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Interprovincial Wage Differences in Spain. A Microdata Analysis

Author

Listed:
  • Esteban Sanroma Melendez
  • Raul Ramos Lobo

    (Universitat de Barcelona)

Abstract

Interregional wage differences in the Spanish economy are of considerable magnitude. More precisely the average wage in Madrid is 69% higher than in Murcia and the figure to Catalonia is 47% higher. The main objective of this paper is to explain these differences. In order to do so, we estimate enlarged Mincer equations and study the quantitative importance of the "territorial effect" on wages. Then we attempt to explain these as compensatory differences or as a result of existent disequilibrium in the provincial labour markets. The evidence obtained allows us to determine the magnitude of the "territorial effect". Once the influence of the individual and job characteristics are controlled for, there still remain positive differences slightly greater than 24% between the provinces of Barcelona and Seville and about 13% between Madrid and Seville. These wage differences are compensationg to some extent for differences in the levels of prices, but they do not correspond to the unequal attraction of the Spanish provinces. The differences are explained, finally, by the unequal level of prices and by the irregular distribution of unemployment between provinces, which is shown to have a negative effect on wages close to the magnitude estimated by Blanchflower and Oswald (1994).

Suggested Citation

  • Esteban Sanroma Melendez & Raul Ramos Lobo, 1998. "Interprovincial Wage Differences in Spain. A Microdata Analysis," Working Papers in Economics 23, Universitat de Barcelona. Espai de Recerca en Economia.
  • Handle: RePEc:bar:bedcje:199823
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    References listed on IDEAS

    as
    1. Franklin M. Fisher & Zvi Griliches, 1995. "Aggregate Price Indices, New Goods, and Generics," The Quarterly Journal of Economics, Oxford University Press, vol. 110(1), pages 229-244.
    2. Kremers, Jeroen J M & Ericsson, Neil R & Dolado, Juan J, 1992. "The Power of Cointegration Tests," Oxford Bulletin of Economics and Statistics, Department of Economics, University of Oxford, vol. 54(3), pages 325-348, August.
    3. Sargan, John Denis & Bhargava, Alok, 1983. "Testing Residuals from Least Squares Regression for Being Generated by the Gaussian Random Walk," Econometrica, Econometric Society, vol. 51(1), pages 153-174, January.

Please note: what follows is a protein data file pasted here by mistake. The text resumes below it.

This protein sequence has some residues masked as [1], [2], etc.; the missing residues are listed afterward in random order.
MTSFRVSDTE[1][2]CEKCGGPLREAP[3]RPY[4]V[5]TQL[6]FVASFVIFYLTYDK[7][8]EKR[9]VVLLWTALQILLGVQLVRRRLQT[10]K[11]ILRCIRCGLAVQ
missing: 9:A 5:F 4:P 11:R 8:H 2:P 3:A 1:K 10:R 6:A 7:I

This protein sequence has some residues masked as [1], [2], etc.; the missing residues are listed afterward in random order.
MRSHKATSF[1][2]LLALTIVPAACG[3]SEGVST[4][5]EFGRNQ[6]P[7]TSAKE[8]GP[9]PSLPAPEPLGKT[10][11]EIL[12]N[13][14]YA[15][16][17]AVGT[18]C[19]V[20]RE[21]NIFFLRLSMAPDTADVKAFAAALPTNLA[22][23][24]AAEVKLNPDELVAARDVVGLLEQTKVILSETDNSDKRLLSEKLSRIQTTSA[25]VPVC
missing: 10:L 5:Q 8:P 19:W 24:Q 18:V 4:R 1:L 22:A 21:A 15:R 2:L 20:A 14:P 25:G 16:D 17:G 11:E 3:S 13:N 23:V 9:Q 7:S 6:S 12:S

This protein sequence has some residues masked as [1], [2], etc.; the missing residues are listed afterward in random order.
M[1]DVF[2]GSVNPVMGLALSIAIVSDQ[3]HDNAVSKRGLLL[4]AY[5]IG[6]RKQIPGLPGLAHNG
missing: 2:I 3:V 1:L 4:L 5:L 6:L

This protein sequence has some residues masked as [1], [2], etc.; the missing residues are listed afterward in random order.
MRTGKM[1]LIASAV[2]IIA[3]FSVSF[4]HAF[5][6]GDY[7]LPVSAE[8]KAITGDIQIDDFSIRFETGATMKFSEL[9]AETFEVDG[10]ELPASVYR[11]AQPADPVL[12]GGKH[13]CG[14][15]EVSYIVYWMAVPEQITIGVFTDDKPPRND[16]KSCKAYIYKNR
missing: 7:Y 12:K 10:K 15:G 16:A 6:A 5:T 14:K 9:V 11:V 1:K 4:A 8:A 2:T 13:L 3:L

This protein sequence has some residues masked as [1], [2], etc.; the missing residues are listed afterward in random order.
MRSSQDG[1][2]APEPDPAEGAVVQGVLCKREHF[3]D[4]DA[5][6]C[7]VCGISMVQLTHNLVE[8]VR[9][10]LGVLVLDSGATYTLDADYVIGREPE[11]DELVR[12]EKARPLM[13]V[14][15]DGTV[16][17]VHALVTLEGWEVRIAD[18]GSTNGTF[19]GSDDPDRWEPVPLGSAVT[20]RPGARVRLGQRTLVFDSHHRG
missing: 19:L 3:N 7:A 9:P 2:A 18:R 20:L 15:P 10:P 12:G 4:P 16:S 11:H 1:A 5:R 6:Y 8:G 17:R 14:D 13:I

4. Breusch, T S, 1978. "Testing for Autocorrelation in Dynamic Linear Models," Australian Economic Papers, Wiley Blackwell, vol. 17(31), pages 334-355, December.
    5. Abbott, Thomas III, 1995. "Price regulation in the pharmaceutical industry: Prescription or placebo?," Journal of Health Economics, Elsevier, vol. 14(5), pages 551-565, December.
    6. Godfrey, Leslie G, 1978. "Testing against General Autoregressive and Moving Average Error Models When the Regressors Include Lagged Dependent Variables," Econometrica, Econometric Society, vol. 46(6), pages 1293-1301, November.
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    Cited by:

    1. Ignacio Cazcarro & Rosa Duarte & Julio Sánchez Chóliz & Cristina Sarasa & Ana Serrano, 2016. "Modelling regional policy scenarios in the agri-food sector: a case study of a Spanish region," Applied Economics, Taylor & Francis Journals, vol. 48(16), pages 1463-1480, April.
    2. Inmaculada Garcia-Mainar & Victor Montuenga-Gomez, 2003. "The Spanish Wage Curve: 1994-1996," Regional Studies, Taylor & Francis Journals, vol. 37(9), pages 929-945.

    More about this item

    JEL classification:

    • J31 - Labor and Demographic Economics - - Wages, Compensation, and Labor Costs - - - Wage Level and Structure; Wage Differentials
    • J40 - Labor and Demographic Economics - - Particular Labor Markets - - - General

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